Web Accessibility Policy Making:
An International Perspective
This document is an excerpt from the G3ict White Paper “Web Accessibility Policy Making: An International Perspective,” (Revised Edition 2012) researched and edited by Nirmita Narasimhan of Centre for Internet & Society, India, in collaboration with accessibility and disability policy experts from around the world. The paper seeks to identify some of the initiatives and best practices which have been adopted by 14 countries and the European Union as a first step towards policy formulation for countries.
Thailand has formulated a strategic action plan for achieving web accessibility as well as promotion of local ATs. Thailand has also developed web accessibility guidelines based on a modified version of WCAG intended to be promoted in the public and private sector. These measures do not have the force of legislation at this time. Thailand has signed and ratified the UNCRPD but not the Optional Protocol.
Thailand has incorporated web accessibility priorities into its general telecommunications policy and come up with indigenous guidelines. It features an action plan for bridging the digital divide and an indigenous set of web accessibility standards.
• Thai Web Content Accessibility Guidelines (Th-WCAG):
In consultation with web developers, Thailand developed its own national web accessibility guideline for web developers, which were, in effect, a modified version of Level 1 of WCAG2.0. Though lacking the force of law, the intent was to promote these guidelines in both the public and private sectors.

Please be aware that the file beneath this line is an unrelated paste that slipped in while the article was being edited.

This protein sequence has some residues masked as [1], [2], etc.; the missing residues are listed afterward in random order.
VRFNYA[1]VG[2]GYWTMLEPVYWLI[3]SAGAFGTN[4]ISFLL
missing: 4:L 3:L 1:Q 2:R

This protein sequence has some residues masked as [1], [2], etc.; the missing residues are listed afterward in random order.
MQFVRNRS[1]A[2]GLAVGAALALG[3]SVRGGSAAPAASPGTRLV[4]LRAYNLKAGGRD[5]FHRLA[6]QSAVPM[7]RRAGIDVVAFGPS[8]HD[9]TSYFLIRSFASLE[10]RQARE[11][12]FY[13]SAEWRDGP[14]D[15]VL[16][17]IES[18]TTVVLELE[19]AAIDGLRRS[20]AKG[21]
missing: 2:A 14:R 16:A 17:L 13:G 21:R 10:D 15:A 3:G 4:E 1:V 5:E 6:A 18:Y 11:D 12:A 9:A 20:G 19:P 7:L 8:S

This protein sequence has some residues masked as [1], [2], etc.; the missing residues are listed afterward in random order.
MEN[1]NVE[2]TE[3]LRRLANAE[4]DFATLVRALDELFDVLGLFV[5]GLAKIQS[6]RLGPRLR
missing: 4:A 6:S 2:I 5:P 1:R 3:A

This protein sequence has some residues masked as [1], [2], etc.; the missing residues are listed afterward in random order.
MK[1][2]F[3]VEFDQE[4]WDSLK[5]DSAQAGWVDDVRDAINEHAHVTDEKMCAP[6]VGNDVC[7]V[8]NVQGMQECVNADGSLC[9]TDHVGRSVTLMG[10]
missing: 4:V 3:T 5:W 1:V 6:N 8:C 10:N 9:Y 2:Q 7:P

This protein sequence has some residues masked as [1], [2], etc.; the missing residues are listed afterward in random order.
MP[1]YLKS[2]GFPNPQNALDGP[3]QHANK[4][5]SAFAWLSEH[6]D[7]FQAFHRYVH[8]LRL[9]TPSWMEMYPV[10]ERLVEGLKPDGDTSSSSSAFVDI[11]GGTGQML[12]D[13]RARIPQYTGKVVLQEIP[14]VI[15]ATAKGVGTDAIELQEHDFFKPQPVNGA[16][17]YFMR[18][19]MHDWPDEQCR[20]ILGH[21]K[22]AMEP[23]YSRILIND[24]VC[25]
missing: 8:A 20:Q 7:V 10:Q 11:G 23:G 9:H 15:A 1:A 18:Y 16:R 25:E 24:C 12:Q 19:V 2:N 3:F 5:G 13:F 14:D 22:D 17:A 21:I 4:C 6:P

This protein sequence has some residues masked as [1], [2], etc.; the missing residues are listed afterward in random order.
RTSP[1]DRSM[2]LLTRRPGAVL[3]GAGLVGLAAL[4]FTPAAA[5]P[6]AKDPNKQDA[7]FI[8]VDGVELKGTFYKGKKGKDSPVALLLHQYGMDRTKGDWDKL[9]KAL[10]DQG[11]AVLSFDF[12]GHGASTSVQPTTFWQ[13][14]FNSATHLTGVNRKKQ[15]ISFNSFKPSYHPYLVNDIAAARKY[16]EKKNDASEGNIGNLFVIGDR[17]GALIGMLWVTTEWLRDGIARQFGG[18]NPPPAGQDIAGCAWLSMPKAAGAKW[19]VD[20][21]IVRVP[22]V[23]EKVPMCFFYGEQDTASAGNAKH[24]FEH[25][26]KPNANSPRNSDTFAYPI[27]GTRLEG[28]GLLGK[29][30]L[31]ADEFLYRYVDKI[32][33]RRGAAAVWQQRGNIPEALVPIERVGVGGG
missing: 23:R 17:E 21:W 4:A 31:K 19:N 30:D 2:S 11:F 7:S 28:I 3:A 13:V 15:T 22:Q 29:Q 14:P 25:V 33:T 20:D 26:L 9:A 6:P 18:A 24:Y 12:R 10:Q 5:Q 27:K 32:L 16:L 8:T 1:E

• Bridging the Digital Divide Strategic Plan (2008-2010):
The Ministry of Information Technology (MICT) has developed the Bridging the Digital Divide Strategic Plan (2008-2010) as its roadmap for promoting web accessibility as well as research and development of the local AT industry. The plan seeks to increase web accessibility, develop an AT industry, and to increase access channels and number of personnel related to AT and related technologies. The goals of the plan include: obtaining sufficient funding from the public and private sector for reducing the barriers of accessing information, redesigning government websites based on the MICT’s web accessibility standards, establishing an AT industry, and providing training to persons with disabilities in the use of ATs. The MICT laid out four strategies and 16 projects to achieve these goals, but as yet, data on their implementation and effectiveness are lacking.
2. Compliance with WCAG:
The Th-WCAG is partially compliant with WCAG 1.0.
The strategic plan has aspirations of reaching both the public and private sectors.
• Manila Design Recommendations on Accessible Information and Communications Technologies (ICT)
• Manila Declaration on Accessible Information and Communication Technologies (ICT)
• Proadpran Punyabukkana, Suchai Thanawastien, Ajin Jirachiefpattana, Thailand’s National Digital Divide Strategic Framework http://delivery.acm.org/10.1145/1370000/1368065/p97punyabukkana.pdf?key1=1368065&key2=9821839421&coll=GUIDE&dl=GUIDE&CFID=46301622&CFTOKEN=39347689
• Namnueng Mitsamarn, Waragorn Gestubtim and Sirilak Junnatas, Web Accessibility: A government’s effort to promote e-accessibility in Thailand